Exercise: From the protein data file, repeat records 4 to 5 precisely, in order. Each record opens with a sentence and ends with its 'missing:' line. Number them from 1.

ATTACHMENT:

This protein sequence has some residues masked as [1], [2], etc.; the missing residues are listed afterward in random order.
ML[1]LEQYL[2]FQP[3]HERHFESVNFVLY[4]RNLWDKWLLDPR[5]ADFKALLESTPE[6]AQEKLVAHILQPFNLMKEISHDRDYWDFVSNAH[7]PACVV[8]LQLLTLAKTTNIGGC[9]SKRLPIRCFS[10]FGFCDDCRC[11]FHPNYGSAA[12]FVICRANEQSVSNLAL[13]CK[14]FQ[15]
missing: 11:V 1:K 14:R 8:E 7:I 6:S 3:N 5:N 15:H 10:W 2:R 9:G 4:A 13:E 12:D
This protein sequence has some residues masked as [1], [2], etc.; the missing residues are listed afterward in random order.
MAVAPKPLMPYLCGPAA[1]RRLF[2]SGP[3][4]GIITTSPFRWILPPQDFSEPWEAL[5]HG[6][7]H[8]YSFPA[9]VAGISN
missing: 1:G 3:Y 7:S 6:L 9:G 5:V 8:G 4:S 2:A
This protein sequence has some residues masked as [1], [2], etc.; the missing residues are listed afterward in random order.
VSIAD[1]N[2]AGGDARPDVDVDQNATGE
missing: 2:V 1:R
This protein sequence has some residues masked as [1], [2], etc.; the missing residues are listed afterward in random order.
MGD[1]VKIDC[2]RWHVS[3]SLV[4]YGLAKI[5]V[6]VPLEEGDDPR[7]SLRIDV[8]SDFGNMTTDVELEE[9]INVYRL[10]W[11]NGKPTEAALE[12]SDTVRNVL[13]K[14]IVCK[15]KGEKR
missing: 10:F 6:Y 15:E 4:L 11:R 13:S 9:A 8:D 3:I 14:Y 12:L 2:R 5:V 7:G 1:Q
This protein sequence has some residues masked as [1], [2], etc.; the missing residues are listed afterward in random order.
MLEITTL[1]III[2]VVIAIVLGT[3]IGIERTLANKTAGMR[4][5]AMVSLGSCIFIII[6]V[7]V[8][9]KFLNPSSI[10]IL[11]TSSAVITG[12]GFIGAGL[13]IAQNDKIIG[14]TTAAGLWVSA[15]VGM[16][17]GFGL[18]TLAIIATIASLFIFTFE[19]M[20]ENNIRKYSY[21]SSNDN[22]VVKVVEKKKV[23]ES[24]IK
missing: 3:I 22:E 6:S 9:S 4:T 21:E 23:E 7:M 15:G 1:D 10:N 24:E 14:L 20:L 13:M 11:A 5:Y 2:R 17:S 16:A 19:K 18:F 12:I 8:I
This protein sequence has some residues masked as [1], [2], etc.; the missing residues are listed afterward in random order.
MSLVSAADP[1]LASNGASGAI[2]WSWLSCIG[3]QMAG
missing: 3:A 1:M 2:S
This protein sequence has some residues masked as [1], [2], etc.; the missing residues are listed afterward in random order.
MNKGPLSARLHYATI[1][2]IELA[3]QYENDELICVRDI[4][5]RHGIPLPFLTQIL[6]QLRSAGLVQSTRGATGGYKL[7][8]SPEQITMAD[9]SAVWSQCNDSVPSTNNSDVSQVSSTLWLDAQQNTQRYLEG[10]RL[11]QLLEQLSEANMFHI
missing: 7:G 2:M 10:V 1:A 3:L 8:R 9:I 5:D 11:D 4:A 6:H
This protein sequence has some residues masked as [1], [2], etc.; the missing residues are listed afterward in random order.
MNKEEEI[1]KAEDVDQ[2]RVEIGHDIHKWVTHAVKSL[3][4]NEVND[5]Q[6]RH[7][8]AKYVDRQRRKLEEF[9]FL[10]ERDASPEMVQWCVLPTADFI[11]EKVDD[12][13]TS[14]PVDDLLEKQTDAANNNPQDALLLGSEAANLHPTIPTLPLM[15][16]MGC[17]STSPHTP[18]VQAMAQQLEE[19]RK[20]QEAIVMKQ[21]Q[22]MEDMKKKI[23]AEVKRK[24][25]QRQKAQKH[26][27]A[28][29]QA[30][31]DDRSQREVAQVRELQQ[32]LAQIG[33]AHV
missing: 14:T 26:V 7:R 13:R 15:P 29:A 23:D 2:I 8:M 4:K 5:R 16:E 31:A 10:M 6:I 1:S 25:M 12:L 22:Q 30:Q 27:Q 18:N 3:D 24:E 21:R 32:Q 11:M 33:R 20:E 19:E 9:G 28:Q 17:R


This protein sequence has some residues masked as [1], [2], etc.; the missing residues are listed afterward in random order.
MGD[1]VKIDC[2]RWHVS[3]SLV[4]YGLAKI[5]V[6]VPLEEGDDPR[7]SLRIDV[8]SDFGNMTTDVELEE[9]INVYRL[10]W[11]NGKPTEAALE[12]SDTVRNVL[13]K[14]IVCK[15]KGEKR
missing: 10:F 6:Y 15:E 4:L 11:R 13:S 9:A 8:D 3:I 14:Y 12:L 2:R 5:V 7:G 1:Q
This protein sequence has some residues masked as [1], [2], etc.; the missing residues are listed afterward in random order.
MLEITTL[1]III[2]VVIAIVLGT[3]IGIERTLANKTAGMR[4][5]AMVSLGSCIFIII[6]V[7]V[8][9]KFLNPSSI[10]IL[11]TSSAVITG[12]GFIGAGL[13]IAQNDKIIG[14]TTAAGLWVSA[15]VGM[16][17]GFGL[18]TLAIIATIASLFIFTFE[19]M[20]ENNIRKYSY[21]SSNDN[22]VVKVVEKKKV[23]ES[24]IK
missing: 3:I 22:E 6:S 9:S 4:T 21:E 23:E 7:M 15:G 1:D 10:N 24:E 14:L 20:L 13:M 11:A 5:Y 2:R 17:S 16:A 19:K 18:F 12:I 8:I